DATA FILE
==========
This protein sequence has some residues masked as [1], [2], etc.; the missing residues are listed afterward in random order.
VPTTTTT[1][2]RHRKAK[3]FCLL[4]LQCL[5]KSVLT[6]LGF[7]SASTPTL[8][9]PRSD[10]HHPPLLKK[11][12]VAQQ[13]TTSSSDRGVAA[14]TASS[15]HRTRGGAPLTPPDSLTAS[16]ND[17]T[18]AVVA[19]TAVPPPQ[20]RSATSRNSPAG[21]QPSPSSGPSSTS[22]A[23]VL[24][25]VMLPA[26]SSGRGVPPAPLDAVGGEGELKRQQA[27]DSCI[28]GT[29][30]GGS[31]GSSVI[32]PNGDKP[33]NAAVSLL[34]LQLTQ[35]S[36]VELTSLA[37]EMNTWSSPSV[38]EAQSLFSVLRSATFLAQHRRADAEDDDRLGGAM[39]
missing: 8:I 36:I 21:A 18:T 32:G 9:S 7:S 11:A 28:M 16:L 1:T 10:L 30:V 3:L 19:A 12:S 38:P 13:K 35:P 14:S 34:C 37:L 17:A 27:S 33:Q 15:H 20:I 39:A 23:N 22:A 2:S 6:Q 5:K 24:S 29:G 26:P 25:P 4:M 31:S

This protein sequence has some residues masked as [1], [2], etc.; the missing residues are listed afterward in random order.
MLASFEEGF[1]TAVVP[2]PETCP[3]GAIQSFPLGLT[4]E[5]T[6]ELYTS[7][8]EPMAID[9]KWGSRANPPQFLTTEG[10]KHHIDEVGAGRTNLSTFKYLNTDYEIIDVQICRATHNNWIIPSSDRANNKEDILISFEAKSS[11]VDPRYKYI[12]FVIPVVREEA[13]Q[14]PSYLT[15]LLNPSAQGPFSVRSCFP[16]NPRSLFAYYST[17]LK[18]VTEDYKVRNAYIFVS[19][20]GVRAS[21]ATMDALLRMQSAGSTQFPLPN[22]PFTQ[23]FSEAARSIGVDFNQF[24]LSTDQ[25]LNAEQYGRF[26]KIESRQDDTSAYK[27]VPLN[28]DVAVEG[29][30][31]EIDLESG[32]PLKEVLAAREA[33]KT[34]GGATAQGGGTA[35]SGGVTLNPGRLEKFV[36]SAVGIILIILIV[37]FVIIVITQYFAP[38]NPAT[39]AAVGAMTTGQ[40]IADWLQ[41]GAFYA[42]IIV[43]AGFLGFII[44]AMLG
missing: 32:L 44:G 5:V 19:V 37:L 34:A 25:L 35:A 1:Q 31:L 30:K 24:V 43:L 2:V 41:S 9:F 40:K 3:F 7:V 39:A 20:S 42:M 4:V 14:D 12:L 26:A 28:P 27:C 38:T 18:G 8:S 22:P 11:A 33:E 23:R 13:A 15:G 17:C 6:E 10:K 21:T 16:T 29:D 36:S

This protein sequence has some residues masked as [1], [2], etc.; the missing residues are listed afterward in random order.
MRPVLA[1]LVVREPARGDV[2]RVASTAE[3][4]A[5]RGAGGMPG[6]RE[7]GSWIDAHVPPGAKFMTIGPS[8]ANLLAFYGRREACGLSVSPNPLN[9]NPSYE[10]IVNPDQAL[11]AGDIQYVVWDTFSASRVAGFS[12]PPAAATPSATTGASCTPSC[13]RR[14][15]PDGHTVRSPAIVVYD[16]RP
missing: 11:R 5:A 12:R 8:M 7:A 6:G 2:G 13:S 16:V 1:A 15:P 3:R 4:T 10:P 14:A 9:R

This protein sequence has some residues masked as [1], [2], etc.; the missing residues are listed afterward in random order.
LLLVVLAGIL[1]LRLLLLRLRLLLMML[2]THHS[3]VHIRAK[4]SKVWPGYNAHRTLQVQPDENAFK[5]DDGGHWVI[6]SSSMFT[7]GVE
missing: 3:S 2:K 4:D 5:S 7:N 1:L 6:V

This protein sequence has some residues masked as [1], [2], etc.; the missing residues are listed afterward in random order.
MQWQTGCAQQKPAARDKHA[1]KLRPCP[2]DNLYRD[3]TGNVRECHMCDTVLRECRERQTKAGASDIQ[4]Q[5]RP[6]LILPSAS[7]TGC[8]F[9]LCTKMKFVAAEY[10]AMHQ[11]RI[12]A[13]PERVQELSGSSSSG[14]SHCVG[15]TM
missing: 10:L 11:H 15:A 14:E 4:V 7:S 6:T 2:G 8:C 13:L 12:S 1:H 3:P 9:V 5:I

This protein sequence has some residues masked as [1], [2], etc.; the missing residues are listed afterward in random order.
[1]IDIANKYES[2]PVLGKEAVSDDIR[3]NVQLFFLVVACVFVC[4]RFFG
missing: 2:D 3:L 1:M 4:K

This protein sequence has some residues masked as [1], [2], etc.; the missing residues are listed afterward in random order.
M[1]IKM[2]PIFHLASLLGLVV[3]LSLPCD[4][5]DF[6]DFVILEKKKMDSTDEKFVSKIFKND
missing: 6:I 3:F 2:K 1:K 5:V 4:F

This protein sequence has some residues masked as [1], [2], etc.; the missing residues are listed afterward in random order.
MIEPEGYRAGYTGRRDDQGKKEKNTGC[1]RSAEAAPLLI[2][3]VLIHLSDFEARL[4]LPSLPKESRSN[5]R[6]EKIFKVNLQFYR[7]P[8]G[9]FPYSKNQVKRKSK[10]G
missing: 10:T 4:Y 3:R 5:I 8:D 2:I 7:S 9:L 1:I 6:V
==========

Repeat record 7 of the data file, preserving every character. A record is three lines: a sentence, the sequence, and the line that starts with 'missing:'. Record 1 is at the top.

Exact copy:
This protein sequence has some residues masked as [1], [2], etc.; the missing residues are listed afterward in random order.
M[1]IKM[2]PIFHLASLLGLVV[3]LSLPCD[4][5]DF[6]DFVILEKKKMDSTDEKFVSKIFKND
missing: 6:I 3:F 2:K 1:K 5:V 4:F